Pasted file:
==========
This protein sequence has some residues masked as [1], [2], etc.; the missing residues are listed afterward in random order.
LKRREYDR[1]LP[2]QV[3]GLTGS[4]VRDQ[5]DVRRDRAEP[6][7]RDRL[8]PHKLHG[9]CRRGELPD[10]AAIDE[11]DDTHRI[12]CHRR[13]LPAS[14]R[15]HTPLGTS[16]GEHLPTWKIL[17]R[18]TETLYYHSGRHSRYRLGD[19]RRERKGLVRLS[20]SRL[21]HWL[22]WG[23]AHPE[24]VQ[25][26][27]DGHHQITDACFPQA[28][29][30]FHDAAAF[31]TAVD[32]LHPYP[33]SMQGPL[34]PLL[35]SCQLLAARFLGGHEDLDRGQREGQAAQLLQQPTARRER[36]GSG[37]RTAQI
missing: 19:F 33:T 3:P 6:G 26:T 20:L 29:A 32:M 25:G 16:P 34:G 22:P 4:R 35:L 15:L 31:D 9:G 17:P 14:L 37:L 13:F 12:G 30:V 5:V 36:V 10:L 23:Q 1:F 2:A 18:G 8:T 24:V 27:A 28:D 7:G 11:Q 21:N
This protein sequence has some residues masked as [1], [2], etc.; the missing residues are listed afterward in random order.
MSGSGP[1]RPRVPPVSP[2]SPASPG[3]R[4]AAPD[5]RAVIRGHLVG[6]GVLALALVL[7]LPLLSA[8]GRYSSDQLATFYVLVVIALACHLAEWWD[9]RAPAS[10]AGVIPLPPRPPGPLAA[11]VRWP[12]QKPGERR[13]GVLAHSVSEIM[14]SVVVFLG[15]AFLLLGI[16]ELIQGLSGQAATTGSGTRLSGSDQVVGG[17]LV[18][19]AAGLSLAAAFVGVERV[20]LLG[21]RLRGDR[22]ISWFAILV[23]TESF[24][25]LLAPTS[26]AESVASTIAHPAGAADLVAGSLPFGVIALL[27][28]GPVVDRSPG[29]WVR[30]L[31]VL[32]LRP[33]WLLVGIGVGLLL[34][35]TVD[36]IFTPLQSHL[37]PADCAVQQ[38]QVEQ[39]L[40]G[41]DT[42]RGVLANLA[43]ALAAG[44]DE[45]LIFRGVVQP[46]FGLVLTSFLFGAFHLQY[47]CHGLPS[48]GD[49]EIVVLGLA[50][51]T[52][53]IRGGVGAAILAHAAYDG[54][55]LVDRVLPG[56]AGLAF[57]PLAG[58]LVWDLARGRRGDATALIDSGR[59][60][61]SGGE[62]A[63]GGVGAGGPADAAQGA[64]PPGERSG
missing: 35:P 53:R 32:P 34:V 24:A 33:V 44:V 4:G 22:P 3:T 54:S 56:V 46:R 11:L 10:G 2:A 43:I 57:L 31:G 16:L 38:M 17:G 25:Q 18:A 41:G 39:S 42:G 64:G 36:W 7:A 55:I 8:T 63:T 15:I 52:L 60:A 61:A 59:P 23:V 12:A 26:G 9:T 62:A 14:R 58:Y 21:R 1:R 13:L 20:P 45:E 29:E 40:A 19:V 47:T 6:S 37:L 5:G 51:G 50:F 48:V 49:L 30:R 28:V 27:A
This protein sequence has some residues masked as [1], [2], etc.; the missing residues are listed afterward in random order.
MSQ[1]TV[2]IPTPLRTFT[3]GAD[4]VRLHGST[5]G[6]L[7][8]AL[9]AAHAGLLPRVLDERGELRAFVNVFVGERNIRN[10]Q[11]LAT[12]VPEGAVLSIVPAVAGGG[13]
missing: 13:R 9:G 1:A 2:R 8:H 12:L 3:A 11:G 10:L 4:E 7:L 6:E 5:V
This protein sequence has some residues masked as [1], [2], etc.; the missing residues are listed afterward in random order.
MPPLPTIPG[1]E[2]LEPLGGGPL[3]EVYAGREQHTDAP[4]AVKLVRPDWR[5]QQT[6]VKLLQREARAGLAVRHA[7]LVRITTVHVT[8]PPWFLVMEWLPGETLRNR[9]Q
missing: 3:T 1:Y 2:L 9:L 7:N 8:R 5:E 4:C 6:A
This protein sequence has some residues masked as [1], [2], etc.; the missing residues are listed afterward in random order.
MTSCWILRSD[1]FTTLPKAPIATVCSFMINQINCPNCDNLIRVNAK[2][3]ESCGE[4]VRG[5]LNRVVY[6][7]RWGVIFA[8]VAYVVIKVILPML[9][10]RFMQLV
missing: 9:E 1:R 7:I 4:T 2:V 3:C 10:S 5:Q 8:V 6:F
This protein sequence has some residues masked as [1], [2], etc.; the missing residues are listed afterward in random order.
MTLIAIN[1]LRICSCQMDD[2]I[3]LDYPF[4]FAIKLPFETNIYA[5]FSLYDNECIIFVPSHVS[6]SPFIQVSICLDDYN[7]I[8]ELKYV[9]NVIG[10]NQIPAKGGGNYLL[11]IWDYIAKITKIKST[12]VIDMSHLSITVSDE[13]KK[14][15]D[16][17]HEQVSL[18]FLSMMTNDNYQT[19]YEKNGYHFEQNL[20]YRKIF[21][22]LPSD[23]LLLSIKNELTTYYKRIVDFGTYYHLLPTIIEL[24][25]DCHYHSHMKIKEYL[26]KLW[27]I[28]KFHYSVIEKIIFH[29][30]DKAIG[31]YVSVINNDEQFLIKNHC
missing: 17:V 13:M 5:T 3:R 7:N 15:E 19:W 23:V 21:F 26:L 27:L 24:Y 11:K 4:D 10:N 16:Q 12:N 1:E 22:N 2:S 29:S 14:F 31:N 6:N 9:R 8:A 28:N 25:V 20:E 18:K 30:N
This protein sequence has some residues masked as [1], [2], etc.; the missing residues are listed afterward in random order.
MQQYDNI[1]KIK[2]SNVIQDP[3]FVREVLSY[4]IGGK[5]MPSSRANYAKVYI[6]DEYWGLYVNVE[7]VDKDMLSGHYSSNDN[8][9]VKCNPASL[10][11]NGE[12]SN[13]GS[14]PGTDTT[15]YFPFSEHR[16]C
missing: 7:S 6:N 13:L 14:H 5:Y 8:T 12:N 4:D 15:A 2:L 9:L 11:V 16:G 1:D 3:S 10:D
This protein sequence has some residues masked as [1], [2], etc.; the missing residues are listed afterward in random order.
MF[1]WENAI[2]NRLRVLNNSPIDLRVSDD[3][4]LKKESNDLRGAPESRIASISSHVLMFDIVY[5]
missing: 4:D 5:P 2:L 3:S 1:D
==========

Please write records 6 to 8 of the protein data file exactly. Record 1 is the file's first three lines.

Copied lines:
This protein sequence has some residues masked as [1], [2], etc.; the missing residues are listed afterward in random order.
MTLIAIN[1]LRICSCQMDD[2]I[3]LDYPF[4]FAIKLPFETNIYA[5]FSLYDNECIIFVPSHVS[6]SPFIQVSICLDDYN[7]I[8]ELKYV[9]NVIG[10]NQIPAKGGGNYLL[11]IWDYIAKITKIKST[12]VIDMSHLSITVSDE[13]KK[14][15]D[16][17]HEQVSL[18]FLSMMTNDNYQT[19]YEKNGYHFEQNL[20]YRKIF[21][22]LPSD[23]LLLSIKNELTTYYKRIVDFGTYYHLLPTIIEL[24][25]DCHYHSHMKIKEYL[26]KLW[27]I[28]KFHYSVIEKIIFH[29][30]DKAIG[31]YVSVINNDEQFLIKNHC
missing: 17:V 13:M 5:T 3:R 7:N 15:E 19:W 23:V 21:F 26:L 27:L 24:Y 11:K 4:D 10:N 16:Q 12:N 1:E 22:N 2:S 29:S 14:F 31:N 6:N 9:R 8:A 28:N 25:V 20:E 18:K 30:N
This protein sequence has some residues masked as [1], [2], etc.; the missing residues are listed afterward in random order.
MQQYDNI[1]KIK[2]SNVIQDP[3]FVREVLSY[4]IGGK[5]MPSSRANYAKVYI[6]DEYWGLYVNVE[7]VDKDMLSGHYSSNDN[8][9]VKCNPASL[10][11]NGE[12]SN[13]GS[14]PGTDTT[15]YFPFSEHR[16]C
missing: 7:S 6:N 13:L 14:H 5:Y 8:T 12:N 4:D 15:A 2:L 9:L 11:V 16:G 1:D 3:S 10:D
This protein sequence has some residues masked as [1], [2], etc.; the missing residues are listed afterward in random order.
MF[1]WENAI[2]NRLRVLNNSPIDLRVSDD[3][4]LKKESNDLRGAPESRIASISSHVLMFDIVY[5]
missing: 4:D 5:P 2:L 3:S 1:D